Shelie Miller (Chemistry 2000) had an ace in the hole when she interviewed for a faculty spot earlier this year at the University of Michigan. But she couldn’t lay all her cards on the table—not until the White House made the official announcement. Until then, she had to keep mum about receiving a coveted 2010 Presidential Early Career Award for Scientists and Engineers, a high honor spotlighting her potential to do groundbreaking research.
In a way, Miller’s work has the potential to keep ground from being broken. She has a five-year, $400,000 grant from the National Science Foundation to study switchgrass, a native perennial grass that has promise as a biofuel source. But nobody knows yet what the environmental impact of switchgrass or other potential biofuels will be. Miller wants to find a way to figure that out before it’s too late.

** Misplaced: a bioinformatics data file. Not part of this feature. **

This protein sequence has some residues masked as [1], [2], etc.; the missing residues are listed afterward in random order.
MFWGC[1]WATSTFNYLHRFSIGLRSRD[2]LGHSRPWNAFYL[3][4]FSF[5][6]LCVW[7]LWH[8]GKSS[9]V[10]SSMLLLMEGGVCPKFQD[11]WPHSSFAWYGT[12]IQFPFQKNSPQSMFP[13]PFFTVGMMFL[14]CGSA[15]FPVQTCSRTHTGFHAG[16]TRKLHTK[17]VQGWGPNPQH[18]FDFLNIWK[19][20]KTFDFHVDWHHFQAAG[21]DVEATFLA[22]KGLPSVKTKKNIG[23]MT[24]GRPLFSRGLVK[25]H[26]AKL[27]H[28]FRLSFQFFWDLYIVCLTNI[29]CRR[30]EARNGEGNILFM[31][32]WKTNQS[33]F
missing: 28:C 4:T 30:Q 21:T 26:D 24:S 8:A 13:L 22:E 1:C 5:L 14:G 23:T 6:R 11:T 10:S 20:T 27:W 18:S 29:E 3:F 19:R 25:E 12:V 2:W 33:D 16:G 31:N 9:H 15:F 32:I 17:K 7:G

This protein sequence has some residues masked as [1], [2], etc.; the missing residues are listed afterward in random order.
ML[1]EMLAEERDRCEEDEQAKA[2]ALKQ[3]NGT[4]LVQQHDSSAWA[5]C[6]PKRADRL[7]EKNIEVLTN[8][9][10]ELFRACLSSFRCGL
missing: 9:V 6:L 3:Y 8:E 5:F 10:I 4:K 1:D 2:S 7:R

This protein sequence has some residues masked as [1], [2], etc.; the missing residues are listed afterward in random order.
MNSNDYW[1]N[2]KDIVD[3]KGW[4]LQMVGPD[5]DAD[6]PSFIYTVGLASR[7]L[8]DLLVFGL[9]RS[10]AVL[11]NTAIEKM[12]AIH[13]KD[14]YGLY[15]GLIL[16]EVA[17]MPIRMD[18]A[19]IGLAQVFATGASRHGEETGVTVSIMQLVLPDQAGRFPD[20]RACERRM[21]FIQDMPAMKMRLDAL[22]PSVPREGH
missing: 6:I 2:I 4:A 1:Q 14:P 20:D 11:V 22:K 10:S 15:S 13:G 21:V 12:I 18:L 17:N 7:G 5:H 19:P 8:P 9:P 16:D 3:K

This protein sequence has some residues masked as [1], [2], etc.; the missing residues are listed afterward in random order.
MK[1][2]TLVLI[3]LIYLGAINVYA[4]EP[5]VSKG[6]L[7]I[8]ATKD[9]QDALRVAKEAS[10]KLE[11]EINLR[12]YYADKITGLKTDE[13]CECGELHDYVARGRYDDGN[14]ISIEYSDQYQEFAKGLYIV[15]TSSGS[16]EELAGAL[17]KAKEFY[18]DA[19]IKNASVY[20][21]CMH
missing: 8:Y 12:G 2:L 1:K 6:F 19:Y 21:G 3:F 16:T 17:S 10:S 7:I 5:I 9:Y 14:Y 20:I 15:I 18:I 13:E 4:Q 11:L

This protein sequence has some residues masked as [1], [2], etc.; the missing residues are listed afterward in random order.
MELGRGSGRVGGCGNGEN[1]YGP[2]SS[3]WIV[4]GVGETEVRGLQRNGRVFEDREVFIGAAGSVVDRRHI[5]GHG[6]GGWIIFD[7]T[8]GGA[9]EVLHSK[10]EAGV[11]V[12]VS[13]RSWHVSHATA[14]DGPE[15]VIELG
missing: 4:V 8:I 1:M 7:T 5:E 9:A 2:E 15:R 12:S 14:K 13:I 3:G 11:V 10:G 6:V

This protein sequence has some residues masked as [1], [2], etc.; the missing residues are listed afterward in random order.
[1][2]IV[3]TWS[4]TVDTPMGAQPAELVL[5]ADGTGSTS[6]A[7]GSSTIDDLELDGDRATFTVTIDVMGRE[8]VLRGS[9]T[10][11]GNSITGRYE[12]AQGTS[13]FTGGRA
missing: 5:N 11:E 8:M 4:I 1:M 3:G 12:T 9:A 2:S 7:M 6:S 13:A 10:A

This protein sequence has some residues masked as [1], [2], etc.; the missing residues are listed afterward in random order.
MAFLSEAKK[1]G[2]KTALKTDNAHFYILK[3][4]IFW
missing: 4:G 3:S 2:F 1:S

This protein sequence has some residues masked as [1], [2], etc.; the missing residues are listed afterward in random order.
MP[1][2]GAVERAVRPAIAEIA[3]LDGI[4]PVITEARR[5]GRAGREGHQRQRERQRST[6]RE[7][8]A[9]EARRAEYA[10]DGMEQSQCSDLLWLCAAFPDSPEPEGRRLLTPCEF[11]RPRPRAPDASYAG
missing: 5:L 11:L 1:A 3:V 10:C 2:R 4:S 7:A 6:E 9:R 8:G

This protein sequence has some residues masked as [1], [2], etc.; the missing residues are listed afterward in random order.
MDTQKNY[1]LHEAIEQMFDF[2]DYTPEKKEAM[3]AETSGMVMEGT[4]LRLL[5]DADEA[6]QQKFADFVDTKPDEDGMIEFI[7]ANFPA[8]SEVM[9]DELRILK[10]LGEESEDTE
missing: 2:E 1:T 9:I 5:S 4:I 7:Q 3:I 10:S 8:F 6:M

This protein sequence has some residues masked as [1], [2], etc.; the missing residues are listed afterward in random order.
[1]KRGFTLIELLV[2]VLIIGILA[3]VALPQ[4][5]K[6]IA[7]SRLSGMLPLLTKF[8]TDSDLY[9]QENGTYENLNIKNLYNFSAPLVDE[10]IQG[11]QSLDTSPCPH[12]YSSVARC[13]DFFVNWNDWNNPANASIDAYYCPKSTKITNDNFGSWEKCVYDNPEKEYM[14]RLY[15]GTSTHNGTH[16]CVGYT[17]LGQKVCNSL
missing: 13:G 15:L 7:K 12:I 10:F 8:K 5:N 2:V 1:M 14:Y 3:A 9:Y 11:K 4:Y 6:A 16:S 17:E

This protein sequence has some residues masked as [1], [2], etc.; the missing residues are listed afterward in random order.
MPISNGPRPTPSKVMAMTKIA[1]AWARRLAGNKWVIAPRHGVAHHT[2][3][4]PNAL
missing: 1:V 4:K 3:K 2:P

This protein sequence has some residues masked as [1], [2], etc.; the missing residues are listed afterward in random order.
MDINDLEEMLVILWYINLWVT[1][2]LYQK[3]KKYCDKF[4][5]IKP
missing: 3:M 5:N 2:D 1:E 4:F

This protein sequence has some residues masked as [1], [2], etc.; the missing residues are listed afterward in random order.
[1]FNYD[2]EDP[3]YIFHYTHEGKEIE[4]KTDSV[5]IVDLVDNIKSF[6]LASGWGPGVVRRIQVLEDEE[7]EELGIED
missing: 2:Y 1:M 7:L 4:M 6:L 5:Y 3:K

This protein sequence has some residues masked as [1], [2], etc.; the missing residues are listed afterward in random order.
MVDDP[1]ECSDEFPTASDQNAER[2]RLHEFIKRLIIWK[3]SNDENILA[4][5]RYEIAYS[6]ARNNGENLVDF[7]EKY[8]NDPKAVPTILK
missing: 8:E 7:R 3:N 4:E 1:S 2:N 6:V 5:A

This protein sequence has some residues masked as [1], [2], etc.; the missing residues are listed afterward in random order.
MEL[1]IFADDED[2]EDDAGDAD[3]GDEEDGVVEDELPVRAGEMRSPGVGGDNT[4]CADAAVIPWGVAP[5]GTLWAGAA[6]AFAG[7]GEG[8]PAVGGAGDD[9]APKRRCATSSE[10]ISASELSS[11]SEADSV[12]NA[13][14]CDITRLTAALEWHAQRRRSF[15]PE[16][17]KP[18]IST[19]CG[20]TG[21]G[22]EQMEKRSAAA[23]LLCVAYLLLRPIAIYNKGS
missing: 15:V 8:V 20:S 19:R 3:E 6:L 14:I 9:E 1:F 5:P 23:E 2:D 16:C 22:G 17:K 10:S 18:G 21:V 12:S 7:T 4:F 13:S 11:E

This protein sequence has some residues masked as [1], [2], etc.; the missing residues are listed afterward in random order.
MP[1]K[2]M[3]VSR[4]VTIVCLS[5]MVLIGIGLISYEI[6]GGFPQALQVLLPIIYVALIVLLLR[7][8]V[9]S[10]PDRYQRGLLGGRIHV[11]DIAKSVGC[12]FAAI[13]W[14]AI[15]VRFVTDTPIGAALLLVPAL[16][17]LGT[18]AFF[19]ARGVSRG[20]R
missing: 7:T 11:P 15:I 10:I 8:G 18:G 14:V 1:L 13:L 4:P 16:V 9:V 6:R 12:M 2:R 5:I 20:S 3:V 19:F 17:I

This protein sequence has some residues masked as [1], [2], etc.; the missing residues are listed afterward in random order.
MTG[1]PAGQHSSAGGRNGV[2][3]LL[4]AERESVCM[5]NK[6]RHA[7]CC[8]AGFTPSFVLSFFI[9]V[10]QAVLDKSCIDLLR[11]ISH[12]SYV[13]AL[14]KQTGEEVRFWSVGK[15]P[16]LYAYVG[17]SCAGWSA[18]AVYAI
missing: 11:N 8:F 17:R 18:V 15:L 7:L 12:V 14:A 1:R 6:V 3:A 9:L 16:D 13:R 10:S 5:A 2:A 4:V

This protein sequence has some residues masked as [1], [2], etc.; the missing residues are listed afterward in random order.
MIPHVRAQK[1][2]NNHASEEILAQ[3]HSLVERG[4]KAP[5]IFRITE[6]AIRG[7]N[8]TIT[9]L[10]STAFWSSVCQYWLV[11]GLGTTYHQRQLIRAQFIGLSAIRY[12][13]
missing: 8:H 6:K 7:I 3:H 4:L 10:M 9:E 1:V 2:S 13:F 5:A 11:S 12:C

“When you look at the environmental assessments of technologies, we do a pretty good job with things that already exist,” she says. “But the things that can benefit most from analysis are things we haven’t yet developed. The idea is to try to develop tools to figure out what our mistakes are before we make them.”
By the way, it wasn’t until late August that Michigan’s School of Natural Resources and Environment were notified of the award. By then, they had already hired Miller, who majored in chemistry at Denison and earned her master’s in engineering at Clarkson University and Ph.D. at the University of Illinois at Chicago. “Getting a presidential award your first week on the job,” she says, “is a pretty good way to start out.”